The plug: The four gal pals are best known for sipping Cosmos, but Carrie Bradshaw’s sumptuous bite of a Magnolia Bakery cupcake helped put the West Village landmark on the national food map about five years ago. After the HBO episode aired, lines of patrons stretched from the shop’s front door and wrapped around the street corner.

    Carrie’s taste for Magnolia’s treats, say “Sex and the City” fans, helped launch a national cupcake craze.

    “Personally, I find the (Magnolia) cupcakes too sweet,” said Amy DeGiulio, owner of The Sugar Flower Cake Shop in New York City. “But there are lots of people out there who love them.”

    Magnolia Bakery now boasts four New York City locations and a shop in Los Angeles.

  • Hooters

    NBC

    The program: “The Office”

    The plug: The chain — best known for its double-entendre name and tightly-clothed waitresses — has been a favorite side joke for the merrily un-P.C. writers of “The Office.”

    In season two, boss Michael Scott escorts Jim to Hooters for an uncomfortable lunch that’s paid for with a company credit card. In that season’s finale, the paper company uses Hooters to cater its “Casino Night.” And in season three, when Angela describes Hooters as a strip club, Michael counters with the argument that Hooters is a family restaurant with 400 locations worldwide.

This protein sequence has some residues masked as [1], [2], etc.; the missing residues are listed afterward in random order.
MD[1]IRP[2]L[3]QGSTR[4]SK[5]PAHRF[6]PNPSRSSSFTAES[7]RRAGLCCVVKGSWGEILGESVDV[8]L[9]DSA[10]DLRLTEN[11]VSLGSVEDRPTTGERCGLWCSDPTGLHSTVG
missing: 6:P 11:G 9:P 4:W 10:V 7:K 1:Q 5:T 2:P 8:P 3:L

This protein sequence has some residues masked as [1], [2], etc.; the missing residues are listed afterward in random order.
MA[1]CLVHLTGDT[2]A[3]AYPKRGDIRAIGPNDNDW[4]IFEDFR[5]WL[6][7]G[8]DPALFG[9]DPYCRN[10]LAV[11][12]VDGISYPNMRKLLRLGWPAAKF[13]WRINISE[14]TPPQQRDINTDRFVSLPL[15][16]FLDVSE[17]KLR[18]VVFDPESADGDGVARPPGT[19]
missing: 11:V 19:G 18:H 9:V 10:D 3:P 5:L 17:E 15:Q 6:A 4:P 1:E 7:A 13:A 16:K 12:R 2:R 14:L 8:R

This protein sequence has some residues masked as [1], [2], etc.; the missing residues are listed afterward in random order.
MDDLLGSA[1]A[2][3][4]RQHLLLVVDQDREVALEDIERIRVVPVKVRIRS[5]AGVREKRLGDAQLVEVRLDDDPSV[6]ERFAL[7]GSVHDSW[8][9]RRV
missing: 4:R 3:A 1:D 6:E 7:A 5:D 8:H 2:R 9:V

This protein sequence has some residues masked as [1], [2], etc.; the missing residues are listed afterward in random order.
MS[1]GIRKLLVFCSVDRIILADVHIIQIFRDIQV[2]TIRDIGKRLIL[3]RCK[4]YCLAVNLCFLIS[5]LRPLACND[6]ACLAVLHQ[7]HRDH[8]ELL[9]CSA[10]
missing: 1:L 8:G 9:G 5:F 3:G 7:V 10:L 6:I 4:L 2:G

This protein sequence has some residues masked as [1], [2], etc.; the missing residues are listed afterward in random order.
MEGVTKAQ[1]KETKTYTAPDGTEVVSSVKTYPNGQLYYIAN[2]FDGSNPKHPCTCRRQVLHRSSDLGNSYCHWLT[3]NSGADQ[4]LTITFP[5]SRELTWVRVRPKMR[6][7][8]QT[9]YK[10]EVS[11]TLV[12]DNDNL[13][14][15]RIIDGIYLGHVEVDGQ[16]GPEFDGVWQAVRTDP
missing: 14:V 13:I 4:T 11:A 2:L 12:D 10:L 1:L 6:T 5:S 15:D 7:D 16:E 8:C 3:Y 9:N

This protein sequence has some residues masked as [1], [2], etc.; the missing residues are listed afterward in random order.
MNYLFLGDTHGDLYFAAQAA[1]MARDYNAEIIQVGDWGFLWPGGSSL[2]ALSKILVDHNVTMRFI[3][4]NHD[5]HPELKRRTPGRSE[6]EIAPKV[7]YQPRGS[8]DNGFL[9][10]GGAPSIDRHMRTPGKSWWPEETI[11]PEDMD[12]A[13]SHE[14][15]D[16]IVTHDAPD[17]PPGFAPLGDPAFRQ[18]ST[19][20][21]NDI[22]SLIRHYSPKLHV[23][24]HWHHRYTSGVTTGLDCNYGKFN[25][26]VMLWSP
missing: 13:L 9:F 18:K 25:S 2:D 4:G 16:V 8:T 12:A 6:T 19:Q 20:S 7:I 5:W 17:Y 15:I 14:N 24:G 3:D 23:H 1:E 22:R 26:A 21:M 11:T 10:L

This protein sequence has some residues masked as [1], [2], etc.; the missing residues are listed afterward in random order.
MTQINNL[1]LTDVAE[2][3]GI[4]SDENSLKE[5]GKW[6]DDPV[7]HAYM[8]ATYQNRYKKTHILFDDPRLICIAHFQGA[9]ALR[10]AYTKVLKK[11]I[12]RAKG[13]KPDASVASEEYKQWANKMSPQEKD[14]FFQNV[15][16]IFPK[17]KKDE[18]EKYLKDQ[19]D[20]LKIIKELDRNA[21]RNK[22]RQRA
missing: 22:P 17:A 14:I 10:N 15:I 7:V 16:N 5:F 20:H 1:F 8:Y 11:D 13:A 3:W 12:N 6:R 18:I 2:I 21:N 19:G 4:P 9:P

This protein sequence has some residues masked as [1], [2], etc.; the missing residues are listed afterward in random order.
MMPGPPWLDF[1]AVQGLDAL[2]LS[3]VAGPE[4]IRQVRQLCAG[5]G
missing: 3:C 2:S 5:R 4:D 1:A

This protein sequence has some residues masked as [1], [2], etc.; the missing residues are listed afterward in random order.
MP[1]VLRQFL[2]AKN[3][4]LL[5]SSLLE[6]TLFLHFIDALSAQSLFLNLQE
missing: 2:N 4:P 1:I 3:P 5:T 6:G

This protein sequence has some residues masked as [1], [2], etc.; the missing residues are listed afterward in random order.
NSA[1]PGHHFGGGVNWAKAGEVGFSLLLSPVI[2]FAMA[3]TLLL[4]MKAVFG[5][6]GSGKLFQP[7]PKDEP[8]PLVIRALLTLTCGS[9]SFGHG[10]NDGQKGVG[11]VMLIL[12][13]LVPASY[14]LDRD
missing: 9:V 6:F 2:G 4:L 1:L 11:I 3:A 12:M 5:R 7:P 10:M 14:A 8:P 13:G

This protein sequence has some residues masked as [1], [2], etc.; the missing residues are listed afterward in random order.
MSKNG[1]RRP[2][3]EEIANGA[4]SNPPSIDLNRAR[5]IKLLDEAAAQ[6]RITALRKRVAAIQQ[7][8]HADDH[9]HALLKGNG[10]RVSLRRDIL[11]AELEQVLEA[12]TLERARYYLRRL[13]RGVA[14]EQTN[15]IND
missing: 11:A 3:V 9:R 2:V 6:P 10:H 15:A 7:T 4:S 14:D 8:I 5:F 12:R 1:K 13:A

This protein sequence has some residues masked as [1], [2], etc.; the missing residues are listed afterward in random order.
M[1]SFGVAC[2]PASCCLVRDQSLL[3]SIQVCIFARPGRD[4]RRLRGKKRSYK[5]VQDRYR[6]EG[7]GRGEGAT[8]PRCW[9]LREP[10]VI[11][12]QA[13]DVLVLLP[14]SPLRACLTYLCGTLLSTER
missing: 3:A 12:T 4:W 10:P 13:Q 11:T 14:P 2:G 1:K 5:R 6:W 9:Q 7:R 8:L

According to the company website, Hooters has more than 450 locations in 44 states and 29 countries.

  • SPAM

    Image: SPAM
    Elise Amendola  /  AP
    In this Aug. 20, 2009 file photo, a can of Spam is shown on a counter in North Andover, Mass. The maker of the iconic meat product has purchased another renowned brand, Skippy peanut butter, for $700 million.

    The program: “M*A*S*H*”

    The plug: In the third season of the Korean War-based sitcom, a party is held at the 4077th to honor wounded Greek soldiers. Company clerk Radar O’Reilly rescues the feast’s main course — a lamb — by giving the animal an army medical discharge then arranging transport for the lamb to reach Radar’s home in Iowa. To keep their Greek guests happy, Hawkeye and Trapper devise and shape a new meal out of a famous meat popular in the U.S. military. They build a SPAM lamb.